Here is the key question: WHY is Gonzales lying? What would be so bad about saying, Yes, there was controversy over some aspects of the program, we made changes to be sure it conformed with legal requirements, and then everyone was satisfied? It certainly looks like they were doing something so bad that they’re terrified we might learn about it


Background: http://www.washingtonpost.com/wp-dyn/content/blog/2007/07/27/BL2007072701308.html



Drip, drip, drip. . . .

Two weeks before President Bush won reelection in 2004, the FBI sent a rare report to its overseers: One of its agents had engaged in a willful and intentional violation of a law by improperly collecting financial records during a national security investigation.

The FBI concluded that the actions of the rookie agent amounted to "intelligence activities that . . . may be unlawful or contrary to executive order or presidential directive," according to a declassified memo from Oct. 21, 2004.

The incident was deemed serious enough for the bureau to notify both the President's Intelligence Oversight Board and the Justice Department, and to consider punishing the agent.

The violation was the only one after the Sept. 11, 2001, attacks that the FBI has specifically flagged as intentional. But it has attracted fresh attention because Attorney General Alberto R. Gonzales testified six months later that no "verified case of civil liberties abuse" had occurred since the USA Patriot Act was enacted.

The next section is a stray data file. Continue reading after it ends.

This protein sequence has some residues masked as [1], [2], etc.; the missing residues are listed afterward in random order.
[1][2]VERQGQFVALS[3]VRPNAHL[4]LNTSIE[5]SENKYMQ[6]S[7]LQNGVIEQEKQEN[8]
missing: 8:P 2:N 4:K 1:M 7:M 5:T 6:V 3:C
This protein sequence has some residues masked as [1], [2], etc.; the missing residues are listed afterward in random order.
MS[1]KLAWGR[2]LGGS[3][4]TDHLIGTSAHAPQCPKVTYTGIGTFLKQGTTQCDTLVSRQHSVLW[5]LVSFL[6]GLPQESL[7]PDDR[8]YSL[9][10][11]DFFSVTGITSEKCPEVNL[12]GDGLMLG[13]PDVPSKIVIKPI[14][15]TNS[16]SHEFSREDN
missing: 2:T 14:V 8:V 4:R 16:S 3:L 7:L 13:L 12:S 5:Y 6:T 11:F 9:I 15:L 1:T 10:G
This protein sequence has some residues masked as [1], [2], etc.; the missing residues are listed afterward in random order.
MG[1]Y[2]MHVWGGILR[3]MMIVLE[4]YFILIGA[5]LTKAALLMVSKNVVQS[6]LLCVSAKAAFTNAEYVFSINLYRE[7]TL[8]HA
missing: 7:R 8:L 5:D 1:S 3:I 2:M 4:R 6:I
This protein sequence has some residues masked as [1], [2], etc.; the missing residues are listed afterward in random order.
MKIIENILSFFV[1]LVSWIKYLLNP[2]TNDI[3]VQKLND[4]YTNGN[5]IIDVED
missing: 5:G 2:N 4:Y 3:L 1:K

Gonzales told senators this week that his use of the word "abuse" was meant to narrowly refer only to intentional violations. "My view and the views of other leadership in the department is, in fact, when we're talking about abuses of the Patriot Act, we're talking about intentional, deliberate misuse of the Patriot Act," he testified Tuesday in explaining his 2005 remarks. . .

[NB: So, we know the code now -- there WERE misuses, probably a lot of them, but none that can be proven to be "intentional" and "deliberate." Except for this one. Maybe.]

Here is a LIST of the crimes that probably were committed during the US Attorney firings. It isn’t a short list


More: http://thenexthurrah.typepad.com/the_next_hurrah/2007/07/the-rove-subpoe.html


DOJ still protecting us from “vote fraud” (wink, wink)


There is no bad news coming out of Iraq

As the Bush administration struggles to convince lawmakers that its Iraq war strategy is working, it has stopped reporting to Congress a key quality-of-life indicator in Baghdad: how long the power stays on.

Ryan Crocker, the U.S. ambassador to Iraq, told the Senate Foreign Relations Committee last week that Baghdad residents could count on only "an hour or two a day" of electricity. That's down from an average of five to six hours a day earlier this year.